union square_nyc_2030


nyc_2030_Atmospheric Landscape Infrastructures | RISD | Urban Systems Studio


Concept:  By  2050, it is likely that the mean sea level in the New York area will  rise by between six inches and two feet as a result of warming oceans.  

Sea  level rise is merely the static part of warming’s impact. The dynamic  aspect is the flooding produced by storm surges. Because of higher water  levels, it is likely that flooding resulting from severe storms —  hurricanes and Nor’easters — will increase dramatically. What is  currently considered the one-hundred-year storm flood will recur every  nineteen to sixty-eight years, and the five-hundred-year storm flood may  recur closer to every one hundred years.

The already over-burdened infrastructure simply does not have the capacity to withstand the

conditions  of climate change. Currently nearly every rain event in NYC results in  CSO overflow severely damaging the estuarine ecology of the waterfront,  and thus threatening the health and happiness of the people of New York  City.

Atmospheric  landscape infrastructures is a visionary design proposal which  conceives weather as a tectonic experience to create a new type of urban  landscape. The separation between hydrology, people, ecology, and  infrastructure is dismissed, and integrated into one system. Union  Square was chosen as the site catalyst for it’s long history of being an  important collection point for people and events regarding political  and social change. The movement of people and water become synonymous as  bike parking and pathways grow rhizomatically throughout the city in  pair with a new decentralized stormwater system that captures and  biofiltrates water from point sources.

The  result of this system surgically spreading throughout NYC overtime will  lead to meeting PlaNYC’s goal of opening 90% of the city’s waterfront  for recreational use by 2030, reducing the carbon footprint of the city  by increasing bike infrastructure and drastically reducing auto travel,  increasing the city’s livability by reducing heat island effect and  providing safe and abundant drinking water, and preparing NYC for  climate change impacts by creating an adaptive and responsive urban  landscape system.


The  capacity of the new integrated infrastructure grows exponentionally as  the system itself grows. Like the rhizome, as new zones form and become  part of the system the responsibility for biofiltration becomes  decentralized, releaving the burden of the overall system and increasing  performance.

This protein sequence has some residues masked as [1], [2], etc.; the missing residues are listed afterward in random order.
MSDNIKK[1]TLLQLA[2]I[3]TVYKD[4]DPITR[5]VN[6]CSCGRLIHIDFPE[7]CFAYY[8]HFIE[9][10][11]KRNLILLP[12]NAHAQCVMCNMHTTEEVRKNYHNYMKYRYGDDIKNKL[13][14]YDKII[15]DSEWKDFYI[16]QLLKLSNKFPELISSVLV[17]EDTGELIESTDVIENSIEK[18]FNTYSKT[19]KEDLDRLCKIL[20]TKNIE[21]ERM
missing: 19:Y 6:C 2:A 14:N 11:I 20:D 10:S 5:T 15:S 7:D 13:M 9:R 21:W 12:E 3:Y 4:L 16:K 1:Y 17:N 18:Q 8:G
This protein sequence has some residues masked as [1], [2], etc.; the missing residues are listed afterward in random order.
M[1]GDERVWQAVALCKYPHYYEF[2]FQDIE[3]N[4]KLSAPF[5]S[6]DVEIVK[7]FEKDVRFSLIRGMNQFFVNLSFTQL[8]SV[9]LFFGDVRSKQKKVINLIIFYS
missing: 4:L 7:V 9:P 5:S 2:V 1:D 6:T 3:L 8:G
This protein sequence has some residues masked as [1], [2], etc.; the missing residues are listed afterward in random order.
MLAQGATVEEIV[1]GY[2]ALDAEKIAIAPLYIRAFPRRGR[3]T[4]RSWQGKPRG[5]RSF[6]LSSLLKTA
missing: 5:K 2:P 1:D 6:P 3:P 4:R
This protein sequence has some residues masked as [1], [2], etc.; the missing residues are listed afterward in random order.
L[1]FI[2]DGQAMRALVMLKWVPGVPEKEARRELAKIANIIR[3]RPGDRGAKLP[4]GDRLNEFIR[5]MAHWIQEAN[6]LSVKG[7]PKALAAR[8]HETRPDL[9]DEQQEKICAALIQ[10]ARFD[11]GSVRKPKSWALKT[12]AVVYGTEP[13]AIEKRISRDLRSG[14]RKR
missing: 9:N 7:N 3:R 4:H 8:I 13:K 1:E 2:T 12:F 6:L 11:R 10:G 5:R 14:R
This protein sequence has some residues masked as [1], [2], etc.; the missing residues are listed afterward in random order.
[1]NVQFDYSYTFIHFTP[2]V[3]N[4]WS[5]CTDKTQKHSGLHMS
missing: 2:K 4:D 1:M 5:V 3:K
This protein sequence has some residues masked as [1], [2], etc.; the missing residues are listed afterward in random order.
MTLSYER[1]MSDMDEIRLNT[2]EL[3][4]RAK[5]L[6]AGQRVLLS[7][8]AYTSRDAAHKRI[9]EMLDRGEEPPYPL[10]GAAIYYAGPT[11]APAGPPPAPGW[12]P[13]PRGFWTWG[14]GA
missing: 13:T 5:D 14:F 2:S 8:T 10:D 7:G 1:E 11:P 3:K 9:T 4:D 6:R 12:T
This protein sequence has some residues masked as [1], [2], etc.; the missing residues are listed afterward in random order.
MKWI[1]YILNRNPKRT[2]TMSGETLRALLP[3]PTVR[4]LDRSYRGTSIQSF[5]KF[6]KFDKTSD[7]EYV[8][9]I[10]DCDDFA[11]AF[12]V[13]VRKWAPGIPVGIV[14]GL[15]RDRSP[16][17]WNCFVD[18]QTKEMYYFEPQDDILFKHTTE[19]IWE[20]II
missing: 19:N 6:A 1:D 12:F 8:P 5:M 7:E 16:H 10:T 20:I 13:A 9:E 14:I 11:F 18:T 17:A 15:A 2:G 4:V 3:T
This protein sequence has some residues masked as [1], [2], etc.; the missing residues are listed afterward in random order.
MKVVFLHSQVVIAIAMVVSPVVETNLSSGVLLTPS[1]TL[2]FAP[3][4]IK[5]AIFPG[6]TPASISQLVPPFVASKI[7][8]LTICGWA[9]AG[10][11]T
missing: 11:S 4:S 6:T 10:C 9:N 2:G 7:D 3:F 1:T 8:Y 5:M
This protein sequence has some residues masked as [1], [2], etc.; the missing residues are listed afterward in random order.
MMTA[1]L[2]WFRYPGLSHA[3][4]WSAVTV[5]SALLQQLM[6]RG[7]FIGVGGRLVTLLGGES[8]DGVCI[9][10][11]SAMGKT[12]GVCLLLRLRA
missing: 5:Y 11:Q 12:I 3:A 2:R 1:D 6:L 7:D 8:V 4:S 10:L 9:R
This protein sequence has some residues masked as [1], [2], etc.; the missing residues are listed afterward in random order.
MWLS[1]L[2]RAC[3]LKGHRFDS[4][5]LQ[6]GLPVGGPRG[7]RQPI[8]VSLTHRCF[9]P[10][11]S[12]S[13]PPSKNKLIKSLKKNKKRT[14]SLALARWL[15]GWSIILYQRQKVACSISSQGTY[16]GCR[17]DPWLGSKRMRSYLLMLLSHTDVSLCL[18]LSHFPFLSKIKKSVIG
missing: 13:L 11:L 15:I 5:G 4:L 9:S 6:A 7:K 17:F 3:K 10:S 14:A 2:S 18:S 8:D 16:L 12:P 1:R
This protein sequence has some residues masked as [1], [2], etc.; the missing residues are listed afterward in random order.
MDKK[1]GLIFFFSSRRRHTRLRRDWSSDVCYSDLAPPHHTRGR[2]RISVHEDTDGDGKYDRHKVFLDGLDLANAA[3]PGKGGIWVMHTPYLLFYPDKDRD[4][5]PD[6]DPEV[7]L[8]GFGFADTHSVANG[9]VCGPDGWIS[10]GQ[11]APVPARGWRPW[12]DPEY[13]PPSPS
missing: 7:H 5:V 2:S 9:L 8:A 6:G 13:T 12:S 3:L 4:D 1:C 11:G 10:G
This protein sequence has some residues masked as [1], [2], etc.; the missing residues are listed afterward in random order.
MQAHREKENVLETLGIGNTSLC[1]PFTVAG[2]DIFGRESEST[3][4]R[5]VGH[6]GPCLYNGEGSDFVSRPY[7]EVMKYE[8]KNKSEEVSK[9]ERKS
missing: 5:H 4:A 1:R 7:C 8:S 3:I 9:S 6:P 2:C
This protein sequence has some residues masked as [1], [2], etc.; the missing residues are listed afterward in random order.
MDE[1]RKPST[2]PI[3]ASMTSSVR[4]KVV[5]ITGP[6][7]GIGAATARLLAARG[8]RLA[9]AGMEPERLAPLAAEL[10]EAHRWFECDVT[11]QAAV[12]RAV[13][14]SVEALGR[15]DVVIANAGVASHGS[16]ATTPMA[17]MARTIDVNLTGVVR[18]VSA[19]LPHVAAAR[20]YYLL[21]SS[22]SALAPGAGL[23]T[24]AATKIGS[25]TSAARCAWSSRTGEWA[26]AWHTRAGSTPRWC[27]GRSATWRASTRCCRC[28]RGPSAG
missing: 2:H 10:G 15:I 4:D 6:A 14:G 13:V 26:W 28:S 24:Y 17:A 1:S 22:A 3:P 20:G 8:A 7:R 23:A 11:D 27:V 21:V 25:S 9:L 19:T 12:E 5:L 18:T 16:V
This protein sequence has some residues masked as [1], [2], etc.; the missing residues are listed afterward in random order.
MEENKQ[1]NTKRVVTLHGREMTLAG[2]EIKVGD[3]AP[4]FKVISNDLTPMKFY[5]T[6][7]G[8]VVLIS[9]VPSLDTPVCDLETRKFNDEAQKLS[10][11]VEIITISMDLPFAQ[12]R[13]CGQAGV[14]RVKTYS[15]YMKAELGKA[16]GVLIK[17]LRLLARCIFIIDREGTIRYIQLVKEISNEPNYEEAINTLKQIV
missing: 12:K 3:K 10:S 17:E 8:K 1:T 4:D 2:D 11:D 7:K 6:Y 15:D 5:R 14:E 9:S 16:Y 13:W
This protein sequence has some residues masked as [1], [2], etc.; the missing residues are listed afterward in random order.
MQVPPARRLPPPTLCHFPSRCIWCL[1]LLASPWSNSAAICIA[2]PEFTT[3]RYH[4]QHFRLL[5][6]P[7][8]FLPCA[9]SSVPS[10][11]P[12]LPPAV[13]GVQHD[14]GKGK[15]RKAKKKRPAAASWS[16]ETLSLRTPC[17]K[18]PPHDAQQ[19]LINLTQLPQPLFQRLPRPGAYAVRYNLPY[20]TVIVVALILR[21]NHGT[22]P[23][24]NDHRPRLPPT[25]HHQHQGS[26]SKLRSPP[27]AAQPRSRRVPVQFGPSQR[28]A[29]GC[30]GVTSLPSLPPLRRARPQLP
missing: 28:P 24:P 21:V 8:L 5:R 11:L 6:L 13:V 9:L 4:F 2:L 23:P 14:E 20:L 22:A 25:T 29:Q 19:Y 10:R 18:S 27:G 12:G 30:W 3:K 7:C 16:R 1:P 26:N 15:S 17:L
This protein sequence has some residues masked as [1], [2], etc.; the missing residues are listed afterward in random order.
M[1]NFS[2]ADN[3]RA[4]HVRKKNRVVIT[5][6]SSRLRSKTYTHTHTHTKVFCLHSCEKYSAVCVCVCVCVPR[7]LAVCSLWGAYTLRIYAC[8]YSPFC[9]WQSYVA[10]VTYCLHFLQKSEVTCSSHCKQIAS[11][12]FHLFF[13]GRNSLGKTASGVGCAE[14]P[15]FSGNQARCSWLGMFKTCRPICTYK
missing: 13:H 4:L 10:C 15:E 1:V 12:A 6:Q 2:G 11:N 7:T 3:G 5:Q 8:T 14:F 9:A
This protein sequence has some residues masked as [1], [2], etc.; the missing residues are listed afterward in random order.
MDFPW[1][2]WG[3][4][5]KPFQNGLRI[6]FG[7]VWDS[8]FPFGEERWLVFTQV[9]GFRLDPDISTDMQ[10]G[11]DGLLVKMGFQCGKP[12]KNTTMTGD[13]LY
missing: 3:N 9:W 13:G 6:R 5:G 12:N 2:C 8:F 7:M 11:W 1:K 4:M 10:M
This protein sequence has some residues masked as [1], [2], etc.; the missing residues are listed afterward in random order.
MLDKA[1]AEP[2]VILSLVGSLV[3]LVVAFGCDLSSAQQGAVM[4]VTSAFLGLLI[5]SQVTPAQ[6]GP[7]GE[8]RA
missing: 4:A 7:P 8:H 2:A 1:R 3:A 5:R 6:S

The  design has the capacity to biofiltrate all .5” rain events that occur  within a year in NYC, 62% of the total rainfall. Capturing point source  stormwater at this interval is critical. Smaller rain events carry  pollutants to CSO’s with less dilution, increasing the toxicity at CSO  outfall zones. Water currently captures building roof runoff, but as  blue and green roofs become more prevalent surrounding any atomospheric  landscape infrastructure system, it will eventually double its  filtration properties.

The  filtration operates on a slight tiered system, with each level designed  to withstand multiple levels of storm surge activity. When capacity is  reached, the overflow simply falls into the next tier. A 36” deep gravel  layer slows the water through filtration for a 30 hr. period, and then  released back into the existing system when no longer overburdened.  As  the new infrastructure rhizomatically grows however, the intention is  for a completely separate stormwater system. The water captured  eventually returning tto the waterfront, but only before it is cleaned  and utilized for the necessities of the the people of NYC.


Bike Structures

The  bike parking system does not consume space but is the result of the  creation of new space. The rising planes of the connecting bridge  structures reconfigure the spatial identity of dense urban space and  provide the capacity for large quantities of bike storage.

The  system itself acts as a structural and sculptural piece,  when  aggregated in masses it forms support for elevated forms and plays with  filtered light and ground plane shadows.